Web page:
BLACKWELL: The lion's share of federal cases are resolved before they get to trial with plea deals, guilty pleas. After that, there is the federal conviction rate at trial is something what in the 90 percent -- I mean, it's a massive success rate. Does Hunter Biden have a, a plausible shot at beating these charges considering what he's charged with and some questions about constitutionality about at least one of these gun charges?
JACKSON: So, I think the answer to that is yes. So, first to the question of why there's a 98 percent conviction rate. The reality is, is that if your client is not going to fare well, you plead guilty. The other reality is that in federal cases, unlike state cases, the federal government investigates, investigates, investigates, and then they charge you. In a state prosecution, they arrest you and begin the investigation. That's a mass distinction. It gives them a major advantage.
Here, as to the issues that you mentioned, number one, when you talk about the charges he's facing, I think they're going to be, as we look at Hunter Biden there, if it went to trial, members of the jury pool saying, what are we doing here? The reality is, is we're talking about an addict at the time. We're talking about a person who possessed a gun for a short period of time. 11 days, was it thrown in a dumpster, right, by his girlfriend when she realized he had it? Why did he get it?
There'll be assertions he got it to take him away from any drug addiction. Was he drug addicted at the time? Was he getting sober at the time? Is it proper to do this? There's a constitutional challenge to your final point as to whether or not drug users should be prosecuted, right? And does it violate their second amendment for possessing and owning a firearm? Will there be jury nullification? Addiction is something that affects so many people. So, it would be interesting to see if he went to trial, could he overcome it?
I think he potentially could. I think, though, his lawyers will argue victor that: A. It's unconstitutional; B. Let's enter into a plea deal; C. Come on, we don't prosecute cases like this. We do, if it's a violent offender, if it's a felon, if it's a convicted felon. In this situation what are we doing here? There will likely be a deal and it will likely not go to trial but certainly his prospects of success if it did go, he could, in fact, prevail, potentially.
BLACKWELL: Let me ask you about the concern from prosecutors Jack Smith's office that former President Trump, some of his comments are provoking harassment of witnesses. This is now an opportunity for Judge Chutkan, in this case, this is the election subversion case to formally set into place, I guess, a structure of some consequences if this continues. What happens now beyond the warning that's already been issued by Judge Chutkan?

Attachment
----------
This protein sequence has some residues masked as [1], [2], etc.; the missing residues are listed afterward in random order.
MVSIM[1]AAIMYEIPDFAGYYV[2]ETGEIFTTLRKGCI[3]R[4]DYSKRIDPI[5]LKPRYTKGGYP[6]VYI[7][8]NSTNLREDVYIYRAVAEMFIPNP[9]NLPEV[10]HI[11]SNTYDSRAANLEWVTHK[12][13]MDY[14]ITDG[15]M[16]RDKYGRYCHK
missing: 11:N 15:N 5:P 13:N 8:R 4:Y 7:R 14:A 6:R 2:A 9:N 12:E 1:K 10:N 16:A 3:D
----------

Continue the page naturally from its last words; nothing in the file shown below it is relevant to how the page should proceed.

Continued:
JACKSON: Yes, I think what happens, Victor, is that you have to evaluate the motion at issue, which is, you know, absolutely a person has a First Amendment right, particularly a person who's a frontrunner for a party who is engaged in an election. However, there are certain norms and customs in the process. What is the custom?
Let's not harass witnesses. Let's not intimidate witnesses. Let's not comment on the extent of their testimony. Let's not reveal their identities. Let's not let people potentially be exposed to violent behavior. And so, a court has an obligation to structure a trial such that it's not a circus. Of course, he should enjoy the First Amendment right, but that First Amendment, like anything else, is not absolute.
And so, I think to your question, what happens now is that the judge has to fashion an appropriate remedy so that there is a court proceeding that goes forward, that witnesses are protected, that witnesses are not intimidated, and that there's some decorum with respect to what goes on. Yes, it's hard because it's a president, former president, who likes to speak a lot.
She's not saying, or prosecutors are not saying, you can't speak. You can talk about your innocence. You can profess your innocence. Let's not call people names. Let's not call out people. Let's not on social media subject people to danger. So, I think the judge will evaluate that, issue an order that's appropriate, and hopefully we'll have a trial with some guidelines and card reels that doesn't go off the reservation.
BLACKWELL: Joey Jackson, thank you.
WALKER: All right, still ahead, three of the former officers accused of beating Tyree Nichols to death are now seeking separate trials just days after federal indictments came down against them.
VICTOR BLACKWELL, CNN ANCHOR: Well, just days after federal indictments came down against them, three of the former officers accused of beating Tyre Nichols to death are now seeking their own trial.
AMARA WALKER, CNN ANCHOR: Tennessee prosecutors are planning to have one trial for all five former members of the Memphis Police Department who were charged.
CNN's Nick Valencia has the latest on where this federal case stands today. Nick?
NICK VALENCIA, CNN CORRESPONDENT: Victor and Amara, these three men are saying that the charges they're facing from the District Attorney's Office in Shelby County do not reflect their actions or lack thereof on the night Tyre Nichols was brutally beaten. These former officers: Justin Smith, Tadarrius Bean, and Desmond Mills, all say that they are being judged by the actions of their former colleagues the night Nichols was taken into custody.
And here is what Tadarrius Bean is saying in part of his motion. The only way to ensure that each defendant has the right to a fair trial in front of an impartial jury of their peers is to grant severance for the defendants with considerations regarding the alleged involvement of each co-defendant.